by adhering to air. * * *
A particle of air loaded with adhering water or any other matter, is
heavier than before, and would descend.
The atmosphere supposed at rest, a loaded descending particle must act
with a force on the particles it passes between or meets with sufficient
to overcome, in some degree, their mutual repellancy, and push them
nearer to each other. * * *
Every particle of air, therefore, will bear any load inferior to the
force of these repulsions.
Hence the support of fogs, mists, clouds.
Very warm air, clear, though supporting a very great quantity of
moisture, will grow turbid and cloudy on the mixture of colder air, as
foggy, turbid air will grow clear by warming.
Thus the sun, shining on a morning fog, dissipates it; clouds are seen
to waste in a sunshiny day.
But cold condenses and renders visible the vapour: a tankard or decanter
filled with cold water will condense the moisture of warm, clear air on
its outside, where it becomes visible as dew, coalesces into drops,
descends in little streams.
The sun heats the air of our atmosphere most near the surface of the
earth; for there, besides the direct rays, there are many reflections.
Moreover, the earth itself, being heated, communicates of its heat to
the neighbouring air.
The higher regions, having only the direct rays of the sun passing
through them, are comparatively very cold. Hence the cold air on the
tops of mountains, and snow on some of them all the year, even in the
torrid zone. Hence hail in summer.
If the atmosphere were, all of it (both above and below), always of the
same temper as to cold or heat, then the upper air would always be
_rarer_ than the lower, because the pressure on it is less; consequently
lighter, and, therefore, would keep its place.
But the upper air may be more condensed by cold than the lower air by
pressure; the lower more expanded by heat than the upper for want of
pressure. In such case the upper air will become the heavier, the lower
The lower region of air being heated and expanded, heaves up and
supports for some time the colder, heavier air above, and will continue
to support it while the equilibrium is kept. Thus water is supported in
an inverted open glass, while the equilibrium is maintained by the equal
pressure upward of the air below; but the equilibrium by any means
breaking, the water descends on the heavier side, and the air rises into
The lifted heavy cold air over a heated country becoming
"[i-168] Another correspondent was John Walter, logotyper, press builder, and founder of the London _Times_.Page 118
Inward harmony "is both the Glory and the Happiness, the Joy and Solace of created Beings, the celebrated Musick of the Spheres, the Eccho of Heaven, the Business of Seraphims, and the Imployment of Eternity" (p.Page 183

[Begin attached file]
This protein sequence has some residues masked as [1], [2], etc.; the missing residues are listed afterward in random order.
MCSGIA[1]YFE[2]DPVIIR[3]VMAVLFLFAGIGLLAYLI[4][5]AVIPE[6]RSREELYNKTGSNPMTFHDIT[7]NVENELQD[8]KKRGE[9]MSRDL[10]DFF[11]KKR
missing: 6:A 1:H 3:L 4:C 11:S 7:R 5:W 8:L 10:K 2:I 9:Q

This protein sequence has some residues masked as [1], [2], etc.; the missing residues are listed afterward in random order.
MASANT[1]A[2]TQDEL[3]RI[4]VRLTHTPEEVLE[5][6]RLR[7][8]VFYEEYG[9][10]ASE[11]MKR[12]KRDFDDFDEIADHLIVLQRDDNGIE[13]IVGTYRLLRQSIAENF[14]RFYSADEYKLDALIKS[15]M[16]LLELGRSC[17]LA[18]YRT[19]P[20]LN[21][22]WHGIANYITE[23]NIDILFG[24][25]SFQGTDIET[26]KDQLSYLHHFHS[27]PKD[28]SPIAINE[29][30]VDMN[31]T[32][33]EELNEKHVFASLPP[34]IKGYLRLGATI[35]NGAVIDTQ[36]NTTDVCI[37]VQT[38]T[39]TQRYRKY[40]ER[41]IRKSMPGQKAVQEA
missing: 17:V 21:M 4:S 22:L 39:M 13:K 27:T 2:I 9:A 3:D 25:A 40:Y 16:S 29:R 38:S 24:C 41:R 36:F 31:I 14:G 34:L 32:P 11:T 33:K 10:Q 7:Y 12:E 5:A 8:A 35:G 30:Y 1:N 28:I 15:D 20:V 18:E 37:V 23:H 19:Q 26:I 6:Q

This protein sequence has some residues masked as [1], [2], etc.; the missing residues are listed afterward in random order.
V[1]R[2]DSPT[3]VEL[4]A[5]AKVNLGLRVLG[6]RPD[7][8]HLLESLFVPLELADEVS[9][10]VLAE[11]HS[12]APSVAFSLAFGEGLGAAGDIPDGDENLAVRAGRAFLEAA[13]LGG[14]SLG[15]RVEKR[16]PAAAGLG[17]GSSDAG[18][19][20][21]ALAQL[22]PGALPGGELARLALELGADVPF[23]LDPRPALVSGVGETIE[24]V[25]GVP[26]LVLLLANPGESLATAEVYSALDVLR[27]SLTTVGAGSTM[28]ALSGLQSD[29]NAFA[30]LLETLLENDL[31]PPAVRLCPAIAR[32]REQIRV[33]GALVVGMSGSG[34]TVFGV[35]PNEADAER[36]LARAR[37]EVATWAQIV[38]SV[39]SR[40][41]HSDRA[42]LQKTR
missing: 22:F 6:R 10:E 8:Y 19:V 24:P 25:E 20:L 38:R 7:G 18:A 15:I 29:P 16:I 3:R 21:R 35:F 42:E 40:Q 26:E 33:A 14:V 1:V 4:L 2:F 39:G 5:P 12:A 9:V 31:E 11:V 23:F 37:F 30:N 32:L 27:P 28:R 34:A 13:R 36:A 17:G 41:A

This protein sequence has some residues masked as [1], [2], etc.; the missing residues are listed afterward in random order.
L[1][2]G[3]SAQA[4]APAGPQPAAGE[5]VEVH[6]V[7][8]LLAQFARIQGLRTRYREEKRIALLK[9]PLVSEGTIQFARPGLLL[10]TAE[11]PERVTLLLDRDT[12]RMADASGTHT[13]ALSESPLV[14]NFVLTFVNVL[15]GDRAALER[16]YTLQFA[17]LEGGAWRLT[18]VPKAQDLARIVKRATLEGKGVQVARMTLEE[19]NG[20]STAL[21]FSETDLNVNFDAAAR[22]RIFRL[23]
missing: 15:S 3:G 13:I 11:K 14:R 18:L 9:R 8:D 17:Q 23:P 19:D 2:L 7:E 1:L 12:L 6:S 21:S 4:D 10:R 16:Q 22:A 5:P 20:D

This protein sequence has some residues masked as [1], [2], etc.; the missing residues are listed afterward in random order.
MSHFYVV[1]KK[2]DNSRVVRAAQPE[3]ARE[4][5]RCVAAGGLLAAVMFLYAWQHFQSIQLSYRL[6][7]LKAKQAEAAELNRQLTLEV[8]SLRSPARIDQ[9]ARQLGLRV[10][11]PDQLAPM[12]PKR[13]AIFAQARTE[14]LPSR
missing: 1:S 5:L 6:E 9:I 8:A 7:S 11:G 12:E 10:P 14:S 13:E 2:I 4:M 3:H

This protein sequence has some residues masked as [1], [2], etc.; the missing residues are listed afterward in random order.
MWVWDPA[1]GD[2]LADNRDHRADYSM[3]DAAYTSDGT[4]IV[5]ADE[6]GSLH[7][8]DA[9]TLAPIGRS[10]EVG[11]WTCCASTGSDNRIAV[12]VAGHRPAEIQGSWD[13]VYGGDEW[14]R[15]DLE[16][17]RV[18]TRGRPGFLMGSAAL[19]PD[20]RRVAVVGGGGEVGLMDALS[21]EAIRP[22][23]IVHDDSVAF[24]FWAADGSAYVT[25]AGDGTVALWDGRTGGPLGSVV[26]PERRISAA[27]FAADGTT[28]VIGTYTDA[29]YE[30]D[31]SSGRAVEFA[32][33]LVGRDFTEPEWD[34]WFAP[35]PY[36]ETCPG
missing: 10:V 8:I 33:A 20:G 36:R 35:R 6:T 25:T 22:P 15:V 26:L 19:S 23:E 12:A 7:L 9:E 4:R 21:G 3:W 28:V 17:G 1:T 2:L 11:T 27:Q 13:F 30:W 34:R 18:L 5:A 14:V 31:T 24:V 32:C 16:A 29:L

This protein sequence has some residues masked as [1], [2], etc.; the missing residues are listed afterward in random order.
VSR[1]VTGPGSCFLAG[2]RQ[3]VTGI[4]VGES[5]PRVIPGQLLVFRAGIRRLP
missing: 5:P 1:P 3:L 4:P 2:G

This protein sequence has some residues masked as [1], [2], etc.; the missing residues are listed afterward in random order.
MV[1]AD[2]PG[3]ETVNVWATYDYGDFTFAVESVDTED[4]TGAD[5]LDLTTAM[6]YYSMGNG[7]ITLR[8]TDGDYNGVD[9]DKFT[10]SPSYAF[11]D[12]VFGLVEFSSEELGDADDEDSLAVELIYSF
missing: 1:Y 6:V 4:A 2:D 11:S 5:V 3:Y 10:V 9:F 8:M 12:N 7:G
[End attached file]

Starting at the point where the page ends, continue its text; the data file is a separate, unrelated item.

But there was another Printer in town lately set up, one Keimer, who perhaps might employ me; if not, I should be welcome to lodge at his House, and he would give me a little Work to do now and then till fuller Business should offer.Page 204
But from this Incident I thought it likely, that if I were to remain in England and open a Swimming School, I might get a good deal of Money.Page 219
He was very proud, dress'd like a Gentleman, liv'd expensively, took much Diversion and Pleasure abroad, ran in debt, and neglected his Business, upon which all Business left him; and finding nothing to do, he follow'd Keimer to Barbadoes; taking the Printing-house with him[.Page 246
Soon after my return to Philadelphia, our library company receiv'd from Mr.Page 251
SIR, Discoursing the other Day at Dinner with my Reverend Boarder, formerly mention'd, (whom for Distinction sake we will call by the Name of _Clericus_,) concerning the Education of Children, I ask'd his Advice about my young Son _William_, whether or no I had best bestow upon him Academical Learning, or (as our Phrase is) _bring him up at our College_: He perswaded me to do it by all Means, using many weighty Arguments with me, and answering all the Objections that I could form against it; telling me withal, that he did not doubt but that the Lad would take his Learning very well, and not idle away his Time as too many there.Page 294
But, as I know the Mob hate Instruction, and the Generality would never read beyond the first Line of my Lectures, if they were actually fill'd with nothing but wholesome Precepts and Advice, I must therefore sometimes humor them in their own Way.Page 418
the Wood, In Nature's various Wants to thee complains, The Hand, which gave the Life, the Life sustains.Page 425
]| [Tau.Page 444
[Saturn] _Thing,_ | | 14 | 14 | [Mars] rise 11 38 | | 15 | .Page 477
| [Venus] | | 7 | 23 | [Quartile] [Saturn] [Mercury] _Pot,_ | | 8 |[Pisces] 5 | [Trine] [Mars] [Mercury] _have_ | | 9 | 17 | _some in your_ | | 10 | 29 | _Mouth.Page 493
| M.Page 545
_ 'Tis however a Folly soon punished; for _Pride that dines on Vanity sups on Contempt_, as _Poor Richard_ says.Page 549
It seems, then, that happiness in this life rather depends on internals than externals; and that, besides the natural effects of wisdom and virtue, vice and folly, there is such a thing as a happy or an unhappy constitution.Page 596
My time was never more fully employed.Page 757
whimsical Sect, who would have us, not only forbear making more Slaves, but even to manumit those we have.Page 780